In December, the University of Texas at Austin's computer science department announced that it would stop using a machine-learning system to evaluate applicants for its Ph.D. program due to concerns that encoded bias may exacerbate existing inequities in the program and in the field in general. This move toward more inclusive admissions practices is a rare (and welcome) exception to a worrying trend in education: Colleges, standardized test providers, consulting companies, and other educational service providers are increasingly adopting predatory, discriminatory, and outright exclusionary student data practices. Student data has long been used as a college recruiting and admissions tool. In 1972, College Board, the company that owns the PSAT, the SAT, and the AP Exams, created its Student Search Service and began licensing student names and data profiles to colleges (hence the college catalogs that fill the mail boxes of high school students who have taken the exams). Today, College Board licenses millions of student data profiles every year for 47 cents per examinee.
For this first time in his life, Pete Peeks was able to use both hands to hang Christmas lights outside his house this year -- thanks to the help of a high school robotics team. Peeks, 38, was born without the full use of his right hand, and though many may take gripping a nail, hammering it in and stringing holiday lights for granted, Peeks said it was beyond his wildest dreams. Early this month, he became one of the latest clients of the Sequoyah High School Robotics Team in Canton, Georgia. The team has designs and 3D- printed custom prosthesis to send for free to people around the world who need them. And as Americans gather for the winter holidays, the students will be at home continuing their work.
The critical importance of tech skills across industries sends a clear signal: In order to meet the expectations of future administrators and employers, elementary to high school students will need to learn expertise unavailable to their parents' generation. Today's leading innovation technology is machine learning, and to address the need for this vital skill set, the latest offering from the longtime partnership of Microsoft and code.org is a new course in artificial intelligence (AI) and its societal and ethical implications designed for students in elementary and high school. AI's relevance cannot be understated, as it is the very basis for self-driving cars, but it also powers devices we've already become accustomed to, such as Amazon Alexa, interactive programming, telemed appointments, and online learning. Those are some very big responsibilities to be tackled by Gen Z. As code.org points out,despite the great benefits to society, the ethical impact can't be ignored: "How does algorithmic bias impact social justice or deep fakes impact democracy? How does society cope with rapid job automation? By learning how to consider the ethical issues that AI raises, these future computer scientists will be better able to envision the appropriate safeguards that help to maximize the benefits of AI technologies and reduce their risks."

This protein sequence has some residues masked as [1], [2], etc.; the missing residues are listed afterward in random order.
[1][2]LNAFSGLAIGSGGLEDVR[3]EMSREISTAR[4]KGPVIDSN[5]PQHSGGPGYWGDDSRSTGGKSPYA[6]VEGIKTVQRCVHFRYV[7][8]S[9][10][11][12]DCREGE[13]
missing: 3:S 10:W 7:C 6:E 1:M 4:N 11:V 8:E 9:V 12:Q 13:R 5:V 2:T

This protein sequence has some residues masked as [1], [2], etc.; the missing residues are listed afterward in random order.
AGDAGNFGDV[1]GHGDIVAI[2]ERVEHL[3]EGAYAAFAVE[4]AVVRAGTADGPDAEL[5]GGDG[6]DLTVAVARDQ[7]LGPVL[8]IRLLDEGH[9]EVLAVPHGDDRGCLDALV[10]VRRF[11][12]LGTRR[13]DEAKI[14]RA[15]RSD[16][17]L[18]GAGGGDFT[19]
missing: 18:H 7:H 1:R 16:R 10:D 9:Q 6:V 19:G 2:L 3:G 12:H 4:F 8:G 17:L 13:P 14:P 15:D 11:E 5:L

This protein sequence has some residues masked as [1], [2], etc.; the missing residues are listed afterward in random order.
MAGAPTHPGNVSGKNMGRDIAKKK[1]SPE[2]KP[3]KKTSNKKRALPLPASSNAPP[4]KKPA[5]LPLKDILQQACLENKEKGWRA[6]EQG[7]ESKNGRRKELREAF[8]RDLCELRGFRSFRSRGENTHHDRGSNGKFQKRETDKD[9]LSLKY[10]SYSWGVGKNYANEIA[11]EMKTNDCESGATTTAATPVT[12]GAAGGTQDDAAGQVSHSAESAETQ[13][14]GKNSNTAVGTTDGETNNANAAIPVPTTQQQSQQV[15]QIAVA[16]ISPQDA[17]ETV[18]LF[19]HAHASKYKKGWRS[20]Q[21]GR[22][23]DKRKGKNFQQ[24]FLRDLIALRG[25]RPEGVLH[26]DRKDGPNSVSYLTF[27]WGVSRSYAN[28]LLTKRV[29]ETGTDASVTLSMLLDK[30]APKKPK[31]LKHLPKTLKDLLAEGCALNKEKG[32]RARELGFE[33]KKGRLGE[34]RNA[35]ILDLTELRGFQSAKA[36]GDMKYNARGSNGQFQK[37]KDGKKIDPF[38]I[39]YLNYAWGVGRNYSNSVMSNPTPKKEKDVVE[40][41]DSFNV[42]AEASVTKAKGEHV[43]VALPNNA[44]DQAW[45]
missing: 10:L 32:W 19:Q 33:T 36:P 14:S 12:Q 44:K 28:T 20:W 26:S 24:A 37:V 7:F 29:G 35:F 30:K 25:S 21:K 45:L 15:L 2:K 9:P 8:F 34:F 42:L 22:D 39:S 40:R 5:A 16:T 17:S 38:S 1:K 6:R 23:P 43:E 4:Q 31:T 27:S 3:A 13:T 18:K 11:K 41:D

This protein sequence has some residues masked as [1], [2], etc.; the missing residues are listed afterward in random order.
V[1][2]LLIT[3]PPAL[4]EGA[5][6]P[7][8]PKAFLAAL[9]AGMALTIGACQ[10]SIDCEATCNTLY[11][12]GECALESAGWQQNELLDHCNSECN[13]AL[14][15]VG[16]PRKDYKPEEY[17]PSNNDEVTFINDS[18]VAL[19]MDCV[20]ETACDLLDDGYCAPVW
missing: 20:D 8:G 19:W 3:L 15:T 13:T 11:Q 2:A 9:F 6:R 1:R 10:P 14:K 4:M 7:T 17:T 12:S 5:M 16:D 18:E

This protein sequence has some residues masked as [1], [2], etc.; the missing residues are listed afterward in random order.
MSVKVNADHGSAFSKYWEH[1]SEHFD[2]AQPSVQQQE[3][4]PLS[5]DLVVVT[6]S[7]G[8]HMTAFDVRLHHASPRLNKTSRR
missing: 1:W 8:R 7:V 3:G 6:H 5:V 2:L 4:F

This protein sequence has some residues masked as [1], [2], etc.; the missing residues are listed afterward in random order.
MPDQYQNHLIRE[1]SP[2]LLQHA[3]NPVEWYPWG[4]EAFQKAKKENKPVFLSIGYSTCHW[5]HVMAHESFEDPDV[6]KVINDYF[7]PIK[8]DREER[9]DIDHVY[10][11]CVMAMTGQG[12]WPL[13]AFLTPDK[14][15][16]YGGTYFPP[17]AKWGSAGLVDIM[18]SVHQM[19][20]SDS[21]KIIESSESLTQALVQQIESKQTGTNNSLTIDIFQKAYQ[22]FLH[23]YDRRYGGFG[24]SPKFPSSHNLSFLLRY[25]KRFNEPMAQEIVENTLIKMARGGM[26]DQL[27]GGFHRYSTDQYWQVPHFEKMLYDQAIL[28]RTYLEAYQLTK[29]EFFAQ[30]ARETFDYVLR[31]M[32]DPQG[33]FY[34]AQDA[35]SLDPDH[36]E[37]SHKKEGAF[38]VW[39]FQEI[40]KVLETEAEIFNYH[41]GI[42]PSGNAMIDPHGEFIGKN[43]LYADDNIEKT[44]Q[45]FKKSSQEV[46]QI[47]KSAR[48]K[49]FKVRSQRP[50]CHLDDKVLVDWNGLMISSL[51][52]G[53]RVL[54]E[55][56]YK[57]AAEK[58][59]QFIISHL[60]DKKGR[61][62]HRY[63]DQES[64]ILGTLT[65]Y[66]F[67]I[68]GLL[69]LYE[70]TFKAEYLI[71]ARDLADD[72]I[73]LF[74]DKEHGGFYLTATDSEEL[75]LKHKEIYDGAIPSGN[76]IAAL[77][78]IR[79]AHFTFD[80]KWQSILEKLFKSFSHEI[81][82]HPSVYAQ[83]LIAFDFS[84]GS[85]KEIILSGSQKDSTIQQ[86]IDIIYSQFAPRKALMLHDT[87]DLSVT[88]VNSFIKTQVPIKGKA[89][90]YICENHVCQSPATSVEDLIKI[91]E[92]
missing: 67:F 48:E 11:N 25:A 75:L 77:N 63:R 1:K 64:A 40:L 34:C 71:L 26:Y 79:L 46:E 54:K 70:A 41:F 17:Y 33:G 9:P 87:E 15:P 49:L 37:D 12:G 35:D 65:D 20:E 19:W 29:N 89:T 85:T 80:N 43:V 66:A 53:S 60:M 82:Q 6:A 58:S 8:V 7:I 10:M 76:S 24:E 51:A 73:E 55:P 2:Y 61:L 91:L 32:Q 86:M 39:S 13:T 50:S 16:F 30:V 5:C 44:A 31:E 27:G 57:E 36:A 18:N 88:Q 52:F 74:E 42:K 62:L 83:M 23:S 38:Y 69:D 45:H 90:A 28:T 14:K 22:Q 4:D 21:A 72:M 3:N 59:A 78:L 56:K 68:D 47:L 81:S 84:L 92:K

Using the NASA moon rover as their inspiration, robotics students at Lake City Secondary School are nearing completion of a working, remote-controlled, wheeled robot rover of their own design. The rover, named The Helios Vulturem (Helios was the Greek titan of the sun, and Vulturem is Latin for Falcon -- the school's mascot and namesake) was designed by Grade 12 robotics students Nathan Cisecki, Jonathan Wolfe, Jayden Guichon, Eric DeVuyst and Colby Ostrom under the guidance of robotics teacher Nick MacDonald, along with some assistance from Grade 11/12 metalwork students Cole Rochefort and Cameron Smithson. The students began the year disassembling a broken-down, miniature quad to eliminate broken parts and repair salvageable ones, while the metalwork students welded the broken steering column and assisted in the reconfiguration of the chassis. "We'd seen this quad sitting up there on a shelf in Mr. MacDonald's class in Grade 10, and he mentioned to us it would be our senior year project, but we never thought we'd be able to make it into a rover," Ostrom said. Four years has led up to this," Cisecki added.
We propose EXAMS -- a new benchmark dataset for cross-lingual and multilingual question answering for high school examinations. We collected more than 24,000 high-quality high school exam questions in 16 languages, covering 8 language families and 24 school subjects from Natural Sciences and Social Sciences, among others. EXAMS offers a fine-grained evaluation framework across multiple languages and subjects, which allows precise analysis and comparison of various models. We perform various experiments with existing top-performing multilingual pre-trained models and we show that EXAMS offers multiple challenges that require multilingual knowledge and reasoning in multiple domains. We hope that EXAMS will enable researchers to explore challenging reasoning and knowledge transfer methods and pre-trained models for school question answering in various languages which was not possible before. The data, code, pre-trained models, and evaluation are available at https://github.com/mhardalov/exams-qa.